A few thoughts here about that discussion April has with Frank (round about page 111  as far as the end of Part one): I love the way this description of their intense discussion kicks off as Frank imagines how April will have worked herself up into a lather during the day. What’s clever though is the way we slide across from Frank’s thoughts to hers;  ‘she must have spent the afternoon in a frenzy of action…’ becomes, by the end of the paragraph, ‘Her whole day had been a heroic build-up for this moment of self-abasement; now it was here, and she was damned if she’d stand for any interference’ – and so she launches forth. Brilliant dramatic shift in pace and perspective.

April’s argument for going to Paris is predicated on her fierce belief in Frank; she believes that her high opinion of him and the kind of man he could be is universally shared: ‘But if you mean who ever said you were exceptional, if you mean who ever said you had a first-rate original mind – well my God, Frank, the answer is everybody.’The irony of this is impressed on the reader as Yates explores Frank’s idiomatic thoughts, thoughts which reveal his weakness and vanity (‘Had Bill Croft really said that?’). He cannot win the argument without demolishing April’s high opinion of who he is and of who she has married but this is not within his capabilities. Thus the ‘note of honest doubt’ that he thinks he might have heard in her voice is immediately countered by his acquiescence that, ‘“Okay, let’s say I was a promising kid.”’ Furthermore, as he develops his posturing, ‘his voice had taken on a resonance that made it every bit as theatrical as hers. It was the voice of a hero’. Far from condemning Frank for this inability to put his wife straight, Yates offers up his fallibility as a man to a reader who might very well recognise that with such small dishonesties all marriages are weakened. With these small indicators of human, and particularly male, posturing, Yates critiques notions of heroism in its contemporary form. Through several of his male protagonists, he suggests that the mid-twentieth century ‘hero’ is a pastiche of Hollywood lead actors; he has all the substantiality of a male in an advertising campaign and we are invited to watch him flounder as he checks his image in mirrors, adjusts his voice just as he adjusts his hair,  postures and preens. This is one remove from Fitzgerald’s flawed men who have heroic stature; the fallen idols of romance novels and classic film; Yates’s men never get close to heroic.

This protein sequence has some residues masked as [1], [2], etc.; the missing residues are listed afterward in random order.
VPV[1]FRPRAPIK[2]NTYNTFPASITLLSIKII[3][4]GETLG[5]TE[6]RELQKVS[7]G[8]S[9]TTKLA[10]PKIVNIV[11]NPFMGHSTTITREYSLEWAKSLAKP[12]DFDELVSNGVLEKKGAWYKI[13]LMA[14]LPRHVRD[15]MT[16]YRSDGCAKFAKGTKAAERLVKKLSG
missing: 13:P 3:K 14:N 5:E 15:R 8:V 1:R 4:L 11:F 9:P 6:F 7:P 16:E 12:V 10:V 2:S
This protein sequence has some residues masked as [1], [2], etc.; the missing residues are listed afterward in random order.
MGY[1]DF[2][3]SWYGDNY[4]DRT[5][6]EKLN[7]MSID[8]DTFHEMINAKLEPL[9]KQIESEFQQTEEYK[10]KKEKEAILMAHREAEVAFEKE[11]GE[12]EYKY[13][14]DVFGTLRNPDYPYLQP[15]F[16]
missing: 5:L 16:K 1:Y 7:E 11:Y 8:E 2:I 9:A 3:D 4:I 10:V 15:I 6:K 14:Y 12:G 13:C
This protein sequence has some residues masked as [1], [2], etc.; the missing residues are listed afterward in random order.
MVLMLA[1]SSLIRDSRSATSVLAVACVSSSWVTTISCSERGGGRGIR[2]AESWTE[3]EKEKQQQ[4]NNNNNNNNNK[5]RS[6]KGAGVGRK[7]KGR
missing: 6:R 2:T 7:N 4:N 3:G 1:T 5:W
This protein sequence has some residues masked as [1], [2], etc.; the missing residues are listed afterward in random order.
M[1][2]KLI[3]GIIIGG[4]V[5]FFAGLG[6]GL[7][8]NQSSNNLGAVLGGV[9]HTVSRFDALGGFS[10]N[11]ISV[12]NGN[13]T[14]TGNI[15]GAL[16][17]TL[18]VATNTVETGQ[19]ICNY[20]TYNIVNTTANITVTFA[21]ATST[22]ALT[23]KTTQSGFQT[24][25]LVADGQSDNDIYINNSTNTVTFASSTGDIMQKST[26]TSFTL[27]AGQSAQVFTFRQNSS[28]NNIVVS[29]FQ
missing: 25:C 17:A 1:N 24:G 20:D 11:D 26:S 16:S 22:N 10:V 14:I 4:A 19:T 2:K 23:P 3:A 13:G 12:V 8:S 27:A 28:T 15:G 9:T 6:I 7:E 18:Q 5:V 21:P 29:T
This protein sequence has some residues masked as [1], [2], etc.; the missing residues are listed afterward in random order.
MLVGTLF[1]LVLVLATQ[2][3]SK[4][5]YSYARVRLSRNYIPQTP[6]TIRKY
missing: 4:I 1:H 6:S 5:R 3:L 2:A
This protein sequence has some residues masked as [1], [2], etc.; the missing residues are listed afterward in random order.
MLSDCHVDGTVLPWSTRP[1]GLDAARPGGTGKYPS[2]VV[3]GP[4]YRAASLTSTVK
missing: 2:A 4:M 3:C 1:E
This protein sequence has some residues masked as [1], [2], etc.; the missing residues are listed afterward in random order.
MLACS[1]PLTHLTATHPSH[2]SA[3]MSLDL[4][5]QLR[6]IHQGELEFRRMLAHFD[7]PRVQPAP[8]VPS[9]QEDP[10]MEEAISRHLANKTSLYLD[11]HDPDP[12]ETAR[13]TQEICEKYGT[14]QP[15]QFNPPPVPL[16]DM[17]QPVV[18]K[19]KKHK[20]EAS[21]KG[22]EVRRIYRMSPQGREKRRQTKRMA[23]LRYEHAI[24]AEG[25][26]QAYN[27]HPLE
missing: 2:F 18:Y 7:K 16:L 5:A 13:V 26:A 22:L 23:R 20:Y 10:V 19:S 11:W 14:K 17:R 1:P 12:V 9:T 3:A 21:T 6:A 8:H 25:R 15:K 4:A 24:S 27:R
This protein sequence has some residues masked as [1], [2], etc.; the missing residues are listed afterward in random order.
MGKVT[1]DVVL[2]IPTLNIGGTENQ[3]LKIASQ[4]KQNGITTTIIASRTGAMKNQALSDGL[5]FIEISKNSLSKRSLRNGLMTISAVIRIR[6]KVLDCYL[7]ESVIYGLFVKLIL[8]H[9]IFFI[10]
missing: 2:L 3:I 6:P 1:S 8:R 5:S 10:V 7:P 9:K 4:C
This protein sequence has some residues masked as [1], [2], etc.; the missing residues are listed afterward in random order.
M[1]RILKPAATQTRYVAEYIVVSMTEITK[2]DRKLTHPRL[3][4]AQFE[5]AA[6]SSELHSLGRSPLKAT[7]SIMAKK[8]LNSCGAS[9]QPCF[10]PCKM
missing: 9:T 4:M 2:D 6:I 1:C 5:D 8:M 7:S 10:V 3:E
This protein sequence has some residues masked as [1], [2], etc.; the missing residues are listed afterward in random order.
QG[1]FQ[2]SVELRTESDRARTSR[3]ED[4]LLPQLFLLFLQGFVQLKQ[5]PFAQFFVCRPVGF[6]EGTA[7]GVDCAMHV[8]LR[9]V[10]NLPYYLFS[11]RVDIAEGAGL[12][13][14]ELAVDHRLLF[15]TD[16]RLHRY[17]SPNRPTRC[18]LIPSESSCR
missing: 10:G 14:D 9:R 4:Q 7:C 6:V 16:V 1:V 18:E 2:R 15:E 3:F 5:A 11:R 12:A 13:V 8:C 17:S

While his characters are never heroes, Yates observes how the ordinary man will borrow slithers of heroic fabric to coat his otherwise average behaviour. So here, Frank’s voice alters as he sees potential in himself and in the moment.  Yates uses moments such as this one with Frank to indicate the gap that exists between how his protagonist wants to be seen and how he is seen; usually it is the reader, rather than the other characters, who does the real ‘seeing’. The gap his females have to negotiate is typified here by April. It is, Yates suggests, a difference encouraged by a society that asks its females to take second place to their male partners and to place a greater value on their needs and their ideas of themselves. While loneliness, dissatisfaction and resentment characterize April’s life, domestically imprisoned as she feels herself to be in their neat little home, the reader is aware that the real danger for April comes from the construction of Frank she has made in her mind. At this stage in the novel, we have seen that Frank has to face ‘the graceless, suffering creature whose existence he tried every day of his life to deny’ but we have not yet seen April confront the reality of the man she is trying  to put on a pedestal (and society would appear to be encouraging her in this). As she learns to face up to the truth of who Frank is, and, therefore, to the truth about the shifting sands of their marriage, Yates suggests, with her tragic end, that that reality is too much to bear.


Leave a Reply

Fill in your details below or click an icon to log in:

WordPress.com Logo

You are commenting using your WordPress.com account. Log Out /  Change )

Google photo

You are commenting using your Google account. Log Out /  Change )

Twitter picture

You are commenting using your Twitter account. Log Out /  Change )

Facebook photo

You are commenting using your Facebook account. Log Out /  Change )

Connecting to %s

%d bloggers like this: